Friday AM January 22nd, 2009

Continental Airlines suffered a loss of $282 million last year. But lower fuel costs and higher passenger traffic led to a fourth quarter profit for the Houston-based air carrier, as Ed Mayberry reports.

Continental AirlinesContinental says it earned $85 million in the last three months, as fuel prices plunged by about a third compared to the previous year.  Analysts had expected another loss, but Continental Chairman and CEO Jeff Smisek had a surprise in their fourth-quarter financial results conference call.

“For the full year 2009, we reported a net loss of $295 million, or diluted loss per share of $2.28.  For the fourth quarter of 2009, Continental reported a net income of $4 million, or a profit of three cents per diluted share, excluding $77 million of previously-announced special charges and $158 million non-cash income tax benefit.  Including those special charges and the income tax benefit, we reported a net income of $85 million, or a profit of 60 cents per diluted share for the quarter.”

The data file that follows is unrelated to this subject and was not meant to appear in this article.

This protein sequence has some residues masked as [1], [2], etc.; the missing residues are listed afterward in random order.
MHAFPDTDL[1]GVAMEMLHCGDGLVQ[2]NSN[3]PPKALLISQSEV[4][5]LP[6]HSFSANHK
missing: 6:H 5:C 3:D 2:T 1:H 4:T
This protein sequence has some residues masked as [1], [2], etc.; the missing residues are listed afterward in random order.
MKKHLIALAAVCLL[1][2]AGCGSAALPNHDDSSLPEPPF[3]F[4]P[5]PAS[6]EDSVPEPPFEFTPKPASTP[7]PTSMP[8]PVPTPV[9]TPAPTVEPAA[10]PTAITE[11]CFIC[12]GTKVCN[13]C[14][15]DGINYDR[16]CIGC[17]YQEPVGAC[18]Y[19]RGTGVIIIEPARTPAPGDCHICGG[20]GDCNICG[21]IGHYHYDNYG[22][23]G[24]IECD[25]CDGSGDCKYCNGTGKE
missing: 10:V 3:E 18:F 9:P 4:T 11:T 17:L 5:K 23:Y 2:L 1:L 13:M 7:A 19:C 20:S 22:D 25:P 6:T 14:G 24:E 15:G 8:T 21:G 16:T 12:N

The nation’s fourth-largest airline increased passenger traffic by 3.5 per cent in late 2009, even as fourth-quarter revenue declined by 8.3 per cent because high-paying customers have been affected by the recession.  Smisek says business traffic is increasing, although the recovery will be slow.

“And we will make many changes to find ways to increase revenue and decrease costs.  One the revenue side, in addition to tapping into the power of Starline and optimizing traditional revenue management, over time you’ll see us offering customer more control over their travel experience.  On the day of departure, if after all Elite upgrades have been made there are still first-class seats available for sale, we offer customers an opportunity to buy a day of departure upgrade to first class.  Last year, we generated over $25 million for this program.” 

Continental and other airlines are making up some ticket revenue decline by raising checked-bag fees.